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People want to belong – but not to you!

People want to belong – but not to you!

If you listen to most marketers, growth consultants and business mentors talking about tribe building there’s not a lot of difference in what they say, and it doesn’t sound that complicated does it?

Yet for many business owners, creatives and people who sell themselves in some way (that’s almost all of us BTW), talking about what you sell and building a connected community around you can be a little daunting and is not something that comes naturally to most people. Why? Because your own stuff gets in the way. When something is really important to you, or something potentially exposes you, or is controversial or counterintuitive it is risky to put it out there for criticism, ridicule even, all your vulnerabilities show up and the excuses come out. The result you don’t build connection.

The truth is it takes effort and time to build your tribe, but most of all it takes courage. If you want to get connected you have to show up – consistently. You also have to follow a few basic rules – even if they feel counterintuitive.

 Here are my tribe building rules:

Be clear – understand what you stand for and why you are developing this particular community – if it’s just to sell stuff you may need a rethink!

Don’t try to please everyone – think about who you really want to connect with, who you best serve, (this is usually the people you like working with also – it’s your group you get to choose), and think about how many people you really need to connect with – it’s easy to get sucked into the bigger is better trap, engaged and committed is always better.

Be yourself – nobody likes a fake, they won’t engage if they don’t trust you and will switch off if they don’t believe you. If you have done the first two things, this will be a lot easier. Stick to your values, talk about what matters to you and helps the community you are building – this is not the same as talking about yourself and your stuff by the way. You first have to earn that right, and the continue to use it with respect and boundaries.

Now be the more human version of yourself – it’s easy to get into leader or teacher mode in your community and while it might give you some warped feeling of security or credibility it is very bad for community engagement. So be as personable as you can be, don’t put on the formal, professional, jargony, stuffy or conforming version of yourself, just be yourself – talk the same, act the same, use the same humour, be vulnerable, just be appropriate for your audience – which if you’ve focused on who you want to connect with this should be natural. My guide be you for them.

Create emotional contention – most of your connection investment goes in here, time, energy and vulnerability – so make sure you are building around things that matter to you, that you are committed to and happy to talk about. These things should cross over both content and the experience members get from the community. Remember that people are making and emotional investment in working with you, usually long before they make a financial one!

Provide valuable and entertaining content – there is so much content available that your stuff has to entertain and /or add value if you want people to consume it.

Be consistent and available – just to be clear I am not suggesting you are on social 24/7 – you set the rules of engagement, or how to interact, it’s your community, but remember if you want people to spend time in your tribe, you have to as well.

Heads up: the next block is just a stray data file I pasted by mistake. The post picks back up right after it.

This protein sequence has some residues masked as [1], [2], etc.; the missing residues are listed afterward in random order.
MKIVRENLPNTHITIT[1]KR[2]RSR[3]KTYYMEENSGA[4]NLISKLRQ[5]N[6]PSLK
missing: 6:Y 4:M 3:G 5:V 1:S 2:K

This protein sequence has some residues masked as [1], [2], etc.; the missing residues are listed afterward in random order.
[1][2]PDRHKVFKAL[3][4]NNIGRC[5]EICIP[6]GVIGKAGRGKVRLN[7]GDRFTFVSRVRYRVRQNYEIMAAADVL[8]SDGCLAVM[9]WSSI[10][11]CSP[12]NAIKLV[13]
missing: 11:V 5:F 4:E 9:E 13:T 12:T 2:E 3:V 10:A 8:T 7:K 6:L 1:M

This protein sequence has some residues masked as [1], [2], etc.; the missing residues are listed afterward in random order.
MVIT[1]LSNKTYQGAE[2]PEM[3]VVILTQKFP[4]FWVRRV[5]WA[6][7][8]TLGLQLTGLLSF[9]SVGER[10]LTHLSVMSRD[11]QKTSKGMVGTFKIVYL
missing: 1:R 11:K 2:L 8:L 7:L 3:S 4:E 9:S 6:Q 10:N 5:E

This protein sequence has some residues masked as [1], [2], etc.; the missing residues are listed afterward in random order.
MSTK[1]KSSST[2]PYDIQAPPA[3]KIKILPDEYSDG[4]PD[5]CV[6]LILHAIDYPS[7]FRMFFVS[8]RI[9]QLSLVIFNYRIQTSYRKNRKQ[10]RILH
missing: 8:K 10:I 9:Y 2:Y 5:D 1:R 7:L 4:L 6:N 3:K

Humans love to belong, to feel connected and part of that is adding value, not just being given (or told) stuff, this is why interaction and engagement are so key to building successful tribes.

It might be your tribe, but you are only one of many moving parts. You might hold the space – whether it is a business, social or family group, people in that space might recognise you as the leader, they might consume your wisdom, they connect with other members and only truly connect with you when you talk about stuff that matters to them – they don’t necessarily care what matters to you.

 You are only ever one player in the connection game, People are not connecting with you they are connecting with each other.


Once you get this you are on the way to building a community.

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Own Your Presence

Own Your Presence

We all know people who can just walk into a room and own it. People pay attention to them, they might want to be noticed by them – or hidden from them depending on the circumstances. The mood, energy and attitude of these people impacts the room. They are the rapport leaders – for good or bad, they influence how others behave, interact and even what they think. These people are connected energetically, they are noticeable, they have a presence.

When we look at the constructs of our society it is geared towards needing to stand out, needing to be heard and to have an impact – and that is certainly true for business owners. In short, we are geared towards valuing extrovert behaviours.

We see this in the workplace, in schools, in many social clubs and certainly at parties – outgoing, sociable people, ones with lots of friends, ones who ’know’ lots of people. All are considered more noticeable. According to Susan Cain, in her book ‘Quiet’ this happens to an extent that people with more introverted tendencies fear they are at a disadvantage or even ashamed of their quiet natures, and somehow less worthy. She talks about society’s bias towards extroversion and how many introverts feel that in order to progress they need to develop more extrovert styles. She also points out that somewhere between a third and a half of the population favour introversion as their natural style, and by denying the value of this we are reducing the connectedness, the creativity of society, we risk losing some of the great talents that lie within introverts who cannot express themselves in this noisy world.